Wanaka based sculptor, Joshua Olley, is never happier than scouring among the foothills of the Southern Alps among rocks, scree, ice and snow. It’s here that he finds his inspiration and, hopefully, the medium which will be used for his next sculpture.
Exhibiting at NZ Sculpture OnShore for the third time in 2018, Joshua will be creating a large piece using a stone found only in this region. His piece for NZ Sculpture onShore is a strong fit with Women’s Refuge, the main beneficiary of the event and a cause that he personally relates to from his childhood. “I want to speak out against domestic violence,” he explains. “The hands I sculpt are so big and heavy, it reflects a strong hand but actually the hand is doing something gentle and wise rather than aggressive.”
Growing up in the 70's, Joshua says he and his brother were sometimes woken to the sound of physical abuse, arguing and shouting. “As a kid, that’s the worst thing in the world to hear in the middle of the night in your own home – your supposedly safe place,” he says. “My brother and I learnt to stand up against this from a young age, around 10 years old, and since then I have felt strongly that we all have to do something about domestic violence. Whether the abuse is psychological or physical, it is equally traumatic. For me, part of being an artist is a means of standing up against things I feel are wrong in humanity,” he adds.
Joshua moved to Wanaka in 1995, drawn there because of the stunning scenery. He and his wife have three daughters, aged 14, 12 and 8, and feel lucky to live among such beauty. As a sculptor, Joshua has become an expert in the types of stone in this region. Glacial erratic stone occurs when it breaks off from mountains and is carried downhill by a glacier, which then melts at the end of an ice age exposing the stone. “It’s as if the stone has been floated down a river and this river then disappears,” Joshua explains. “They are called erratics because you don’t know where you are going to find them. The glacier has acted like a screen, because the weak rocks would have broken up with all the ice activity but the ones I am finding are extremely hard.”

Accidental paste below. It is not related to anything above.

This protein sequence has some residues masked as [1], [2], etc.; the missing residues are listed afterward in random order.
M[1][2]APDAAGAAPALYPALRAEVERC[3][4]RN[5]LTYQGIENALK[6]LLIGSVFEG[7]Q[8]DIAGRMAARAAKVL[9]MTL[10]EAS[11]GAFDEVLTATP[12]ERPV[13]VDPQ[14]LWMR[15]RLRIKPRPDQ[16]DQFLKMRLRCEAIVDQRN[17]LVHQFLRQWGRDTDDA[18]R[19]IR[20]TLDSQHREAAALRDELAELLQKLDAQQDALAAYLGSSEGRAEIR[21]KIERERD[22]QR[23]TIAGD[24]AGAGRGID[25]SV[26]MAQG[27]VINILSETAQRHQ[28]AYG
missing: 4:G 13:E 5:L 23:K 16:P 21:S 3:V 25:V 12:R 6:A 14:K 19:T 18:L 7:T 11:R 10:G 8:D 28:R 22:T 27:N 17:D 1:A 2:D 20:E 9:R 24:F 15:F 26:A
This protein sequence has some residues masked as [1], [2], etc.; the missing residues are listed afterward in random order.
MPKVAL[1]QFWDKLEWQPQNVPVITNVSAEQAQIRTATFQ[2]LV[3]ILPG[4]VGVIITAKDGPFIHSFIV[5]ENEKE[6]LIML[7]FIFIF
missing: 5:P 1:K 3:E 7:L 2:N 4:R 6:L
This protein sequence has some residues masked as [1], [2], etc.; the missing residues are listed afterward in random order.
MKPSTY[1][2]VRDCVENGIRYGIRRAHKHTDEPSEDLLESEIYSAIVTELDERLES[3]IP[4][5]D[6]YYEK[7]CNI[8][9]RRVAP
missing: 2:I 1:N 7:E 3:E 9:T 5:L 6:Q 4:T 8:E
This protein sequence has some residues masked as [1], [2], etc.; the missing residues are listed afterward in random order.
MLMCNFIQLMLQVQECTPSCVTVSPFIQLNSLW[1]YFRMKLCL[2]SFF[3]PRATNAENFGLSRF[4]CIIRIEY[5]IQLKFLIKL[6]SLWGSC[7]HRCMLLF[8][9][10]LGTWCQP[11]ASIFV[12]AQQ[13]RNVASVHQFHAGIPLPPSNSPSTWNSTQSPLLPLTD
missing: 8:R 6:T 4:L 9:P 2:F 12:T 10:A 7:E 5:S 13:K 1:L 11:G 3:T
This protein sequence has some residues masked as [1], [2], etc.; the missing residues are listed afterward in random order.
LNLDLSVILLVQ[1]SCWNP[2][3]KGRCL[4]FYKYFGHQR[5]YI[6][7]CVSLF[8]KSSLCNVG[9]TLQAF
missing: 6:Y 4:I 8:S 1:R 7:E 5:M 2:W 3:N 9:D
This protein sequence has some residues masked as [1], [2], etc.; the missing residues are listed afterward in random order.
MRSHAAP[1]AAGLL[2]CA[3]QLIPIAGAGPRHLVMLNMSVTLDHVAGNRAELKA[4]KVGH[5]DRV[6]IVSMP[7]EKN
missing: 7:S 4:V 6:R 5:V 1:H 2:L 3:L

Joshua has found half a dozen of these stones called Piemontite ranging in weight from about one ton up to eight tonnes. They have a stunning depth of colour, a deep purple tone and a unique, almost wood-like grain. “I love working with this medium because it is has metamorphosed into such a beautiful, strong and resilient rock,” says Joshua.
“My environment here is snow and glaciers, and my backdrop is the Mount Aspiring National Park. I love seeing my work at NZ Sculpture OnShore because the stone looks so exotic there. It’s like experiencing the weightiness of the Southern Alps against the backdrop of ocean colours and a volcano. It is such a dramatic contrast of mediums,” he says.
Currently working on his piece for NZ Sculpture onShore, Joshua says he allows about five months to complete the work. “This piemontite is harder than granite or marble, so the only way I can break it down is using an angle grinder with diamond blades. It is a huge amount of work, but has a stunning finish because it is so hard and strong,” he explains.
Joshua says he feels a strong commitment to NZ Sculpture OnShore. “There are other shows where I can exhibit my work, but because this raises funds for Women’s Refuge, it has a very strong ethical fit with my art. There is also wonderful community support among the volunteers and artists, that it’s a very rewarding event.”
NZ Sculpture OnShore is a national biennial event presented at the spectacular Fort Takapuna Historic Reserve on Auckland’s North Shore. It is one of the largest supporters of Women’s Refuge NZ and has donated over $1.7 million since its’ inception, helping women and children access safe places to stay, counselling and wrap around services. NZ Sculpture OnShore is grateful for the generous support of its sponsors, including Hesketh Henry, Harcourts Cooper & Co and Fisher Funds.